InternalResourceViewResolver bean = new InternalResourceViewResolver();


      return bean;

Very important here is that we can register view controllers that create a direct mapping between the URL and the view name – no need for any Controller between the two now that we’re using Java configuration.

4. The Spring MVC Configuration – XML

Alternatively to the Java configuration above, we can also use a purely XML config:

<?xml version="1.0" encoding="UTF-8"?>
<beans xmlns="http://www.springframework.org/schema/beans" 

    <bean id="viewResolver" 
        <property name="prefix" value="/WEB-INF/view/" />
        <property name="suffix" value=".jsp" />

    <mvc:view-controller path="/sample.html" view-name="sample" />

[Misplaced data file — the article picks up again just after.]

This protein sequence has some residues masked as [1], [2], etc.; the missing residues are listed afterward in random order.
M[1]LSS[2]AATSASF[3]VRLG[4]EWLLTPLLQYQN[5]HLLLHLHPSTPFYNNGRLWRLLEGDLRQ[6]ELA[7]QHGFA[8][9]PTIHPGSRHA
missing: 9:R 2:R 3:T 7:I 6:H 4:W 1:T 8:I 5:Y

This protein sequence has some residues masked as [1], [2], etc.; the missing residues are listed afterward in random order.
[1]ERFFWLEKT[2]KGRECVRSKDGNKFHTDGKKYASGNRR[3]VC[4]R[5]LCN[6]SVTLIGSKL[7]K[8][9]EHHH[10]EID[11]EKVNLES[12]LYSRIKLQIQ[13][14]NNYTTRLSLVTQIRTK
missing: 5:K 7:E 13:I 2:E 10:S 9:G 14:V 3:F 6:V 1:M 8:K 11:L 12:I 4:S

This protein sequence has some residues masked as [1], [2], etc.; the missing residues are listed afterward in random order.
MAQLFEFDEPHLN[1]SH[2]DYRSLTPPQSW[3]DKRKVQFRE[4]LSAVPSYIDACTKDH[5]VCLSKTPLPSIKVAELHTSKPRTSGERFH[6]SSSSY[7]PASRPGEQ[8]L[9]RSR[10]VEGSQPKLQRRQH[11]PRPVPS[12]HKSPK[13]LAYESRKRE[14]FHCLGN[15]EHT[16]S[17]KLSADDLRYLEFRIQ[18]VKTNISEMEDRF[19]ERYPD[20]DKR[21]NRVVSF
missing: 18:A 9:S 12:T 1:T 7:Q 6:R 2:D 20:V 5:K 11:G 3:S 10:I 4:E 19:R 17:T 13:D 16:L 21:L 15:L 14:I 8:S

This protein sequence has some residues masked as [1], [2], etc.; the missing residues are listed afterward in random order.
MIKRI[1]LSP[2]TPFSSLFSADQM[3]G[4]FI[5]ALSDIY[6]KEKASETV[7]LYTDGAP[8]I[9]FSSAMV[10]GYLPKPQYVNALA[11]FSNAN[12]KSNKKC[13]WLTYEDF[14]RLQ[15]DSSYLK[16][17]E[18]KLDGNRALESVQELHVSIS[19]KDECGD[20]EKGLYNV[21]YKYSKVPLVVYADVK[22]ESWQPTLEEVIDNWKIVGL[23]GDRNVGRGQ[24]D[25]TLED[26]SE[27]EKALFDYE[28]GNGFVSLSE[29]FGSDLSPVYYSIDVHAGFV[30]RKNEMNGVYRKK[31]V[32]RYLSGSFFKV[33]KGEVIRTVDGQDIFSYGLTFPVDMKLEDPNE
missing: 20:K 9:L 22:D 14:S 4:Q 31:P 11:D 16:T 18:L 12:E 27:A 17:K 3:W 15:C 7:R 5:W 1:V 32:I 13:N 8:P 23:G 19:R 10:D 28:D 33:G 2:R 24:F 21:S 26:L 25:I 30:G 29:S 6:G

5. The JSP Views

We defined above a basic view controller – sample.html – the corresponding jsp resource is:


      <h1>This is the body of the sample view</h1>	

The JSP based view files are located under the /WEB-INF folder of the project, so they’re only accessible to the Spring infrastructure and not by direct URL access.

6. Spring MVC with Boot

Spring Boot is an addition to Spring Platform which makes it very easy to get started and create stand-alone, production-grade applications. Boot is not intended to replace Spring, but to make working with it faster and easier.

6.1. Spring Boot Starters

The new framework provides convenient starter dependencies – which are dependency descriptors that can bring in all the necessary technology for a certain functionality.

These have the advantage that we no longer need to specify a version for each dependency but instead allow the starter manage dependencies for us.

The quickest way to get started is by adding the spring-boot-starter-parent pom.xml:


This will take care of dependency management.

6.2. Spring Boot Entry Point

Each application built using Spring Boot needs merely to define the main entry point. This is usually a Java class with the main method, annotated with @SpringBootApplication:

public class Application {